Kuniharu: Let me tell you about a time when the company was suffering, but what was actually painful for me was that the employees were complaining about the company. They were also blaming the management, including the president and the managers. They were blaming things on someone else. It was the most painful thing for me to listen to them. However, I believe that the people who complain also have a hard time and they complain because of their earnestness. I also understood the management's position since I was the son of the president. I just wanted to make our company a place where such complaints would not exist.
The management needs to make an effort to understand the employees and their families, including their values both in their life and career. On the other hand, the company needs to make sure that the employees understand the corporate values of what the company is trying to achieve and its goal.
Of course, it is impossible to understand each other completely, but I think the president and the rest of the management team should just focus internally on the company. The management team should focus on making the workplace comfortable for the employees to work and spend time.
Nao: Since Mr. Izumi is taking care of the company and your employees can concentrate on the customers and manage themselves to provide a good service. How did you create such a company culture?
Kuniharu: We have always been aware of the importance of customer feedback. We used to create a database of customer feedback in our information system and manually entered customers’ responses and comments from the OTA (mainly Rakuten and Jalan) and shared them internally for about 20 years. However, from the time we started the system, only negative reviews were often highlighted. Even though employees knew that it was important to look at negative customer comments, they felt unpleasant because it was like looking after the criminals or bad guys in our company.
When I look in the system, the number of positive comments posted by customers is much higher than the number of negative comments. I thought it was important to check the good comments, share them in our company to motivate the employees themselves to improve the shortcomings. At that time, I came across TrustYou, which collects customer feedback from so many different sources. Then, I reconfirmed that most of the feedback that comes in via TrustYou is positive.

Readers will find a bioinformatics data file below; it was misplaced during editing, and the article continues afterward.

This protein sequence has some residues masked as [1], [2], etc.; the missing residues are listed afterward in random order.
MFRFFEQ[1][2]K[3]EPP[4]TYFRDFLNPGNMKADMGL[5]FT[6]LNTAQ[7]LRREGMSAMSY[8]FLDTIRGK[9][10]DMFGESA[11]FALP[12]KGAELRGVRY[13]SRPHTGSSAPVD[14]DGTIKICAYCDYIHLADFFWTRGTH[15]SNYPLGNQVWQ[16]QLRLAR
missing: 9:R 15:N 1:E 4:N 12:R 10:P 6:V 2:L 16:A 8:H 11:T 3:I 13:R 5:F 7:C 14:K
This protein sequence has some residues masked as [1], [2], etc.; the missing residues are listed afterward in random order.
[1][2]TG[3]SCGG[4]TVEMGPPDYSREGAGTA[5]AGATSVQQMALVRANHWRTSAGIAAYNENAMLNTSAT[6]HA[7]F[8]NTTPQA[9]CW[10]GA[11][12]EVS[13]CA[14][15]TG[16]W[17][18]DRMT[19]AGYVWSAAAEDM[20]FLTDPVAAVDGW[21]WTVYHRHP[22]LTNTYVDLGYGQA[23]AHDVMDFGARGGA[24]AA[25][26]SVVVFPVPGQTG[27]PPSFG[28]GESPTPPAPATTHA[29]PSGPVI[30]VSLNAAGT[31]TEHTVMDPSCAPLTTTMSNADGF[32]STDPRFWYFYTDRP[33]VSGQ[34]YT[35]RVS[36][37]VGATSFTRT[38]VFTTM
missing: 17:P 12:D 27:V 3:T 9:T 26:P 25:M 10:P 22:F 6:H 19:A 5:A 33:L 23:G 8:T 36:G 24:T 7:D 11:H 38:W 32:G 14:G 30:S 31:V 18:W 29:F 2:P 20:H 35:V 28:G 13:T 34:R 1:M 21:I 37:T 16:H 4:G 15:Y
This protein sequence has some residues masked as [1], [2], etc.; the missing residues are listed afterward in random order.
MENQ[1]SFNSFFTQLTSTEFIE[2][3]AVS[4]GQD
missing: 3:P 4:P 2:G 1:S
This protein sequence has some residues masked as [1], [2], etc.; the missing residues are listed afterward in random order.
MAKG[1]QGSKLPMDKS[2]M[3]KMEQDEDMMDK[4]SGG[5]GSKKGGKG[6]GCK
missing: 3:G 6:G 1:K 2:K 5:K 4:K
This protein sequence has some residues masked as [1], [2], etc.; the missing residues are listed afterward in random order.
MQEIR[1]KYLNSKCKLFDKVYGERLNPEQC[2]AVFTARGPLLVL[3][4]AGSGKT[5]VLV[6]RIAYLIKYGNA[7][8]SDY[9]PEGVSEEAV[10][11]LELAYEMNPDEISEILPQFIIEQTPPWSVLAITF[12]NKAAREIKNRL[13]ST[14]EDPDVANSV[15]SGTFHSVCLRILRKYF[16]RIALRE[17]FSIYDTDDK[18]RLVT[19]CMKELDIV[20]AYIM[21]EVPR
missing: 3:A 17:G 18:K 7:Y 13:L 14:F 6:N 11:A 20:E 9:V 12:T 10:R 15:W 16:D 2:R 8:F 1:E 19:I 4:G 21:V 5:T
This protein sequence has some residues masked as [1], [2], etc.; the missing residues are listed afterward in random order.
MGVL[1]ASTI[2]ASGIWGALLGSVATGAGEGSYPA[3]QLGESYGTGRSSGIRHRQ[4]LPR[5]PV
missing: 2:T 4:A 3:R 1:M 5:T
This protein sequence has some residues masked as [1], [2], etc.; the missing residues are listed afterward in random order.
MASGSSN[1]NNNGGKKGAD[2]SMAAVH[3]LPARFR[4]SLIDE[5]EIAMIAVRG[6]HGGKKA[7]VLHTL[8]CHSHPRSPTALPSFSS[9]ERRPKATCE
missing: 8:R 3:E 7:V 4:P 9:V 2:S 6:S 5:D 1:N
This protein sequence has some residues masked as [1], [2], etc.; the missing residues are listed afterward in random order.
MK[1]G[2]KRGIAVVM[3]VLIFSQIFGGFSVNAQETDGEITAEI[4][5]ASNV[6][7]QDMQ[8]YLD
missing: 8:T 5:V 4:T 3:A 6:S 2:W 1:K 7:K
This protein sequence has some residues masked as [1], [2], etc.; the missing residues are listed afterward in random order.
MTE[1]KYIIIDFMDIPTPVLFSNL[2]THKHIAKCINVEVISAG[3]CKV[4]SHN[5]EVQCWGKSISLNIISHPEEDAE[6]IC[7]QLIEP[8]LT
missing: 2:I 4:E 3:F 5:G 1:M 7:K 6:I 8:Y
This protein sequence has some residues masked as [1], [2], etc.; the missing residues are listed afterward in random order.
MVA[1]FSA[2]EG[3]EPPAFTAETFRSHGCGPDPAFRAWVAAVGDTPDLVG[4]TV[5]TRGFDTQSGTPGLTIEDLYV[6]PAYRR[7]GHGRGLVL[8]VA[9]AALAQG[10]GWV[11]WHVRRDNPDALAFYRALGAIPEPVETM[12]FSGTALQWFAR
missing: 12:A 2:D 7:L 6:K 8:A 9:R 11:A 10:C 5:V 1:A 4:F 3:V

This led us to consider whether it would be possible to send TrustYou’s alert emails to all employees, so that posted comments will be automatically forwarded from TrustYou. We created a group email address for the distribution of the alert emails and started to forward them to all the employees of the properties.
This pushed them to show both d and negative reviews. By doing this, they can recognize how well they are being evaluated too. I think this initiative has been a great success.
Nao: It's great that you send the alert emails to all the employees. I think sending to “all” is the key, as most people tend to distribute only to upper management staff.
Kuniharu: Actually, at first, the system administrator was against the idea because of the limited capacity of the server. The head of the marketing department asked me, "The system administrator says you can't do that, but why do you want to do this?”.
Nao: It's good that everyone is sharing the same information. I can tell that everyone has a sense of unity as an employee of the company and also the employees will know that the management team is sincere to the customers.
Kuniharu: In the past, for part-time employees who didn’t have their email account, we would print out the positive reviews on paper and post them next to their time cards. Recently, we started to use a chat application called Slack, so we set up a specific channel in Slack and made it possible to send TrustYou alert emails to it. Now, part-timers can use Slack on their PCs and smartphones, so we are able to eliminate the information gap among the employees. Sometimes staff members receive praise directly from guests by name, so we wanted to show positive customer reviews to the person in charge and all employees.
Nao: How was the response from your employees?
Kuniharu: Slack has emoji and you can add your emotions, so we can easily respond to the shared reviews. Even when we receive negative reviews, we can comment with cute emojis. Our internal communication has become milder.
Nao: I see, it has become more casual compared to before.
Kuniharu: Yes. Also, not all the comments posted by guests are correct and perfect, and the values of the people who post them often differ from us, so I think we should not be emotional about it. It is good for the staff in charge to take the negative comments seriously, but it's a bad idea to chase him/her down internally.